"What?" asked Nithad once again, then understanding what Ogmios asked of him he shook his head. "No, I can't."

"You must. It would be dead by that hob’s hand if you had not interfered," Ogmios said sternly.

"It’s badly wounded. Can't we just let it go? What harm can it do?" Nithad pleaded.

"It might do none, or it might cost us much, and if it lives it will do harm, and if it doesn't, then will you let it suffer?" Ogmios asked.

They walked to the shaking leaves and Nithad brushed them aside. The wounded goblin shrank back, pulled itself into a ball and cried for mercy. "No kill, no kill, please, please," it wailed.

Nithad raised his knife then stopped. "I can't," he said and threw his dagger to the ground and turned away.

"Then go," said Ogmios quietly. "I cannot have you by my side. This must be done. It brings me no pleasure, only shame that the world is run this way, that creatures such as this pitiful wretch exist and must be slain. We cannot trust its word. It would kill you, torture you first and laugh at your pain, were the situations reversed. You must decide, are you a ranger of your realm? Will you keep it safe and slay its foes? If you cannot do this... this sad deed, then go now, go back to your home."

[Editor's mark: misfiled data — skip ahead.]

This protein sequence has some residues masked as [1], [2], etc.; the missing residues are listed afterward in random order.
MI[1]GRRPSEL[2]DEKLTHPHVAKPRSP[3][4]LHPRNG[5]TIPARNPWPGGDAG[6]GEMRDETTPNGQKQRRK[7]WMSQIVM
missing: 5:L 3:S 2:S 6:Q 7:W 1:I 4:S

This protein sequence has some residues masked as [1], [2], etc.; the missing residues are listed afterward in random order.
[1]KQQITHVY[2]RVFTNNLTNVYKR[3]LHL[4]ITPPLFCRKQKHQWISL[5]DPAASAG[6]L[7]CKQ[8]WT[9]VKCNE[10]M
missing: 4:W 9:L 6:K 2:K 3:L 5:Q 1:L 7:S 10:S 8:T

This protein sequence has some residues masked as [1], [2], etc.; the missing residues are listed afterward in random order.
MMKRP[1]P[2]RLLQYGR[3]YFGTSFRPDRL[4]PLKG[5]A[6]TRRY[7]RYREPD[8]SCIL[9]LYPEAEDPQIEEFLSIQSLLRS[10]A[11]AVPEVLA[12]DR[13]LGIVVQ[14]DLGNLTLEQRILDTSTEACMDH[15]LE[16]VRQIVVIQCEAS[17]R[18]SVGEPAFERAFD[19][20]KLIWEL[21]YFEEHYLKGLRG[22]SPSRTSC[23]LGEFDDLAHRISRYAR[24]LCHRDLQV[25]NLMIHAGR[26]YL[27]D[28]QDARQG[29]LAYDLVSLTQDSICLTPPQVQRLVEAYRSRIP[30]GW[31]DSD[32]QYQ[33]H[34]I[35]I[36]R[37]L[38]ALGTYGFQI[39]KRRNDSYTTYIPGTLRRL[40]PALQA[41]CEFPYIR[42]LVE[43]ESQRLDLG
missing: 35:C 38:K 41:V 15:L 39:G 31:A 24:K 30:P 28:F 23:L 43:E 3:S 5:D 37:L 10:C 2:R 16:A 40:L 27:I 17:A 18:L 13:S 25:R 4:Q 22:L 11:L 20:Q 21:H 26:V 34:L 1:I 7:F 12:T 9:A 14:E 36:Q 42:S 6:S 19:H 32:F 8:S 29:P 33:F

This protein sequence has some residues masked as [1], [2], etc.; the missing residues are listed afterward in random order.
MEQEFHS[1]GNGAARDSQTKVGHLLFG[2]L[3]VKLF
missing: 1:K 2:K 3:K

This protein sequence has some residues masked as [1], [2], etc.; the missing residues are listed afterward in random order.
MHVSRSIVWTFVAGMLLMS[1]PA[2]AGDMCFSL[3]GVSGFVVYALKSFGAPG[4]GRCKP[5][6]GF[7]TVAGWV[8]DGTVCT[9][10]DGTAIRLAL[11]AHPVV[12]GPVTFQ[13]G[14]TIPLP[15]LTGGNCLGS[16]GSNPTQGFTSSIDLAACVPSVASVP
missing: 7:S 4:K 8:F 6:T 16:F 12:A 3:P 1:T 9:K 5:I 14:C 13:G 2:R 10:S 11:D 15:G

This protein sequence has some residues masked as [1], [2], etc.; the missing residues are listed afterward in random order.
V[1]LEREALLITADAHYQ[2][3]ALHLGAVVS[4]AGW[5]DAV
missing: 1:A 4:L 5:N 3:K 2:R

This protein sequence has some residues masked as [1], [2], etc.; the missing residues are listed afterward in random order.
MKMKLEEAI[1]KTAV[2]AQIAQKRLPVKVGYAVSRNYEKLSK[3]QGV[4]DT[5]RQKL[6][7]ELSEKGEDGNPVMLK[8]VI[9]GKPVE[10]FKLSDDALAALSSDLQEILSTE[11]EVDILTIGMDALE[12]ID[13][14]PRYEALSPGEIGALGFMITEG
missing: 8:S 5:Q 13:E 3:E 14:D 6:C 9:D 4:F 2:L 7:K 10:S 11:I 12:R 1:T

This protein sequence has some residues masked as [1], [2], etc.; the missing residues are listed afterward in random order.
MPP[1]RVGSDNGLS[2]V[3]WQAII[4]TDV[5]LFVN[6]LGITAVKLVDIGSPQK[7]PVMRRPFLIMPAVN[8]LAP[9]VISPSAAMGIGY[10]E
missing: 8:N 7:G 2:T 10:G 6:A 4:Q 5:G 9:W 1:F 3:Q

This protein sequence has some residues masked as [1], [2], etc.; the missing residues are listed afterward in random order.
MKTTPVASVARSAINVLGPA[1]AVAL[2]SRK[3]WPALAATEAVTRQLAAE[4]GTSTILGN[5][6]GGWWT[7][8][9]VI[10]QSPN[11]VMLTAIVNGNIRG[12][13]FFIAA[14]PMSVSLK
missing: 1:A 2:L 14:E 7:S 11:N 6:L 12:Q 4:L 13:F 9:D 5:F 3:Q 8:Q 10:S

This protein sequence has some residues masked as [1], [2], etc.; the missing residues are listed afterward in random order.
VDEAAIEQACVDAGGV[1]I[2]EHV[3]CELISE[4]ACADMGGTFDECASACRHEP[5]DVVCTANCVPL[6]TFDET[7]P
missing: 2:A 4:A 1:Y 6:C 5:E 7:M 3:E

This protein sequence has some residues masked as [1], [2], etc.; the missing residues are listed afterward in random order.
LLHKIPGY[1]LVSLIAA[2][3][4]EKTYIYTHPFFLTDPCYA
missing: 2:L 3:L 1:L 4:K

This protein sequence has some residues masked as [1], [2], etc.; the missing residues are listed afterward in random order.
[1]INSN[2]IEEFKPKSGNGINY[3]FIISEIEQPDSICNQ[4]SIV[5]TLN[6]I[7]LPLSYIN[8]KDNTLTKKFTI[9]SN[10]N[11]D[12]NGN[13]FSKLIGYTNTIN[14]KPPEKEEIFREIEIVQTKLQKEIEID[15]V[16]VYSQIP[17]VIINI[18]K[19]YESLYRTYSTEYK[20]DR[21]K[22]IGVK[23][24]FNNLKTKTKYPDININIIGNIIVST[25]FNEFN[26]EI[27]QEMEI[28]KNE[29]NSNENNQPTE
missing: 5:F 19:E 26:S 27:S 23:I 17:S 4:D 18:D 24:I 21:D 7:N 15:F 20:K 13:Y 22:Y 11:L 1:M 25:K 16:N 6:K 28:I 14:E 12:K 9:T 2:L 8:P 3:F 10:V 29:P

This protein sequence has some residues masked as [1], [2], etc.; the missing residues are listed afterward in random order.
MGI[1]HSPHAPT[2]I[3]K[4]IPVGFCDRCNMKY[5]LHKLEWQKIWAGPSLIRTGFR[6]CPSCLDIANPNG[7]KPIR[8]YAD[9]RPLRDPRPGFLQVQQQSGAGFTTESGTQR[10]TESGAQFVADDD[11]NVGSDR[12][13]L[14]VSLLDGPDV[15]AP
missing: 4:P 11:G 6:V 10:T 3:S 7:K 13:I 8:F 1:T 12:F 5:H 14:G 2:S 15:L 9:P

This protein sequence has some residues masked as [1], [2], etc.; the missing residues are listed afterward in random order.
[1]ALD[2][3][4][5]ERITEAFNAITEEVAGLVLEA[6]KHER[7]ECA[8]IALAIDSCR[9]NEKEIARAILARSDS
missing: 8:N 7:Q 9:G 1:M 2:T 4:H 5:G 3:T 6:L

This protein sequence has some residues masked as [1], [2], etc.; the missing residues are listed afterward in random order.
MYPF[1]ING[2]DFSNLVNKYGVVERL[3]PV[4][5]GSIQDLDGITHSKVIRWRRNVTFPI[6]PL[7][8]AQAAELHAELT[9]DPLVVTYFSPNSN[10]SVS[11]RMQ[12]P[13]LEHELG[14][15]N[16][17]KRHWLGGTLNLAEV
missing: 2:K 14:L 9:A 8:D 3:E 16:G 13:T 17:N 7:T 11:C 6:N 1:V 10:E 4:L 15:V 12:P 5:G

Nithad stood, his faced flushed red. He retrieved his blade and knelt beside the huddled weeping form.

"I wish it wasn't so," he said. "I'm sorry," and he stabbed. The blade dripped green, he threw it far into the brush and turned to Ogmios. "I feel sick," he said.

"Good," said Ogmios, "Killing is no game. It must be done. Be never proud to take a life."

"You are proud," said Nithad.

"I am proud to defeat my foes, I am always happy to survive, and some, such as hobs, I hate. But hating them does not make me glad to kill," Ogmios looked around, "See to those arrows in that hob, salvage them if you can. I will retrieve those left in the other one, or we'll be using goblin shafts very soon."

"I do not understand," Nithad said.

"You will, or this way is not for you," Ogmios walked away. "Quickly now, we have wasted too much time."

Across the forest hill a horn began to sound.